The diagnosis was certain

 

There is a post we ran a long time ago that has become our most searched-for post, our most needed post, the post where women still write to us, asking why me?, and how, and this wasn’t supposed to happen, and thank you.  

That post is On Miscarriage.

Pavla wrote to us.  She lost her baby.  Pavla has written something that is required reading for every woman; whether you have wanted a child or not, whether you have lost someone you loved or whether you haven’t, whether you empathise or whether you think you cannot.  She tells us step-by-step how she felt, physically and emotionally, losing her baby and to miscarry at home.

This post is, somehow, both practical and enormously courageous.  Thank you, Pavla, on behalf of all of us, for writing it.

 

I thought I was lucky when I had next to no symptoms during my first pregnancy. If anything, I had slightly bigger and fuller breasts. No nausea, just a healthy appetite, a new aversion to chocolate, and a big thirst for kefir.

 

It was around the seventh or eighth week that I began to worry my breasts didn’t feel as full anymore. My husband wasn’t worried at all and did his best to encourage me to relax. Each day that passed without any serious sign of anything being wrong – no spotting, no cramping – we pulled up an online miscarriage risk calculator, and watched our chance of miscarriage go down, waiting for our 12th week scan and the opportunity to share our news with the world.

 

Still, the worry was there. And after we looked at our less than 5% chance of miscarrying on the first day of the 11th week, after my husband went to work, after I had a glass of kefir with my breakfast, I went to the bathroom and saw the faintest brown-red tinge on the tissue paper. “Argh, I knew it,” I thought, sighing out loud. “This was too good to be true.”

 

Aware that spotting can be normal in pregnancy, we went in for a scan at local urgent care the next morning to make sure. The technician told us that the baby was measuring at seven weeks, and not much else. She said they didn’t try and find the heartbeat at this stage. I saw a little bean on the screen wiggling about, thinking that it must be moving and so it must be ok. But if it was measuring three weeks behind, surely that must be bad? “The measurements don’t always add up”, the technician said.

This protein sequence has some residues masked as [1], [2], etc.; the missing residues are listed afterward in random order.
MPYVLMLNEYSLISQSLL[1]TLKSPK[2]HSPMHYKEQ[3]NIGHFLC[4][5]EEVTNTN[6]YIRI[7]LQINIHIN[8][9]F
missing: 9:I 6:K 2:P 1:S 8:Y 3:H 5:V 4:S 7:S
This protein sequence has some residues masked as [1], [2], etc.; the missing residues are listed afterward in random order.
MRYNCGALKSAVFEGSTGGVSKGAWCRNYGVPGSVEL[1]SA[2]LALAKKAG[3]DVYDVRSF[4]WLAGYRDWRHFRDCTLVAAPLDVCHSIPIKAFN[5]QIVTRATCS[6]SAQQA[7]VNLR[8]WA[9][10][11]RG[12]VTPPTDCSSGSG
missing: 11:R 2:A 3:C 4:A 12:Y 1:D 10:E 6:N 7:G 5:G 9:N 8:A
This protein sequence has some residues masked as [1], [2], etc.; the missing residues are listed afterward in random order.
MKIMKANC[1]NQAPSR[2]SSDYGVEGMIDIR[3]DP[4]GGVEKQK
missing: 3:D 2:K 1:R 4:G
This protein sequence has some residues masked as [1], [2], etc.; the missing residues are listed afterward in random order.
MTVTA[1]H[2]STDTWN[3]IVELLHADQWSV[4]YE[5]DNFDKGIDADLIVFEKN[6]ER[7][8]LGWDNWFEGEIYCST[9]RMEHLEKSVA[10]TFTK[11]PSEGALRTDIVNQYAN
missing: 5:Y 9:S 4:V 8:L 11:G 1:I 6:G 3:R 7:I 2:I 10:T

We saw an ob-gyn about an hour later. I was weighed at first, and my blood pressure was taken – it was normal. Then the ob-gyn greeted us. “I’m so sorry, you’re having a miscarriage,” was her first sentence. “There was no heartbeat,” was her second. “I’m so sorry, I feel so bad telling you this when we’ve just met.” My husband gripped my hand, but I felt a strange wave of relief. The grief would come later, but for now, the uncertainty, the worry was gone. My worst fear was confirmed, and so removed.

 

We were given three options – a D&C at the hospital, pills to start contractions at home, or a wait and see approach and an eventual natural miscarriage at home. We asked if there could be some mistake. She said she was happy for us to have another scan, but with the baby measuring as big as seven weeks, and no heartbeat, and with me already at ten weeks, the diagnosis was certain.

 

I knew I wanted to wait and miscarry naturally, let my body do what it was intended to in this situation. It took another week. Some days I would see that tinge of brown-red on the tissue, some days I wouldn’t. We managed to go away on a pre-planned weekend to Vermont to see the fall foliage, and nothing happened. I looked up stories from other women about what miscarriage was really like, stories like this one, and they helped me feel prepared. Then on Tuesday, 9th October, as I ran to the bathroom at college, where I was taking classes, I saw blood. “It’s happening, I think”, I told my husband over the phone. I got in my car, and drove the 50 minutes or so home.

 

The cramping started while I was still driving. I didn’t yet know it was the first minor contractions. They would come and go, like bad period pains, but a little more intense, more noticeable. I passed the car journey by singing along to children’s songs I remembered from when I was little. Somehow, the singing helped, it was soothing.

 

It was about 4pm when I got home, where I located super absorbent pads I had once bought by mistake when on a trip abroad and never used before. My husband got back from work at around 6pm. The contractions were still manageable, and just made me pause and hold my belly when they happened, from time to time. We had dinner, and watched Agatha Christie’s Miss Marple. I was lying down on the sofa, and when a contraction would come, I would sit up, or turn over, and let it pass, while I took a couple of deep breaths.

 

At around 9pm we got ready to go to bed, and that’s when the contractions became more intense. It was around then, that I realized they really were contractions, like the ones I read about in an attempt to get an early handle on preparing for birth. I asked my husband to bring me snacks – apple slices and peanut butter, and a glass of water with honey and salt – I felt like I was about to go through a lot of pain and the snacks and “energy” water would help prevent me from fainting. As I learned later, any attempt to eat or drink would just make me feel nauseated.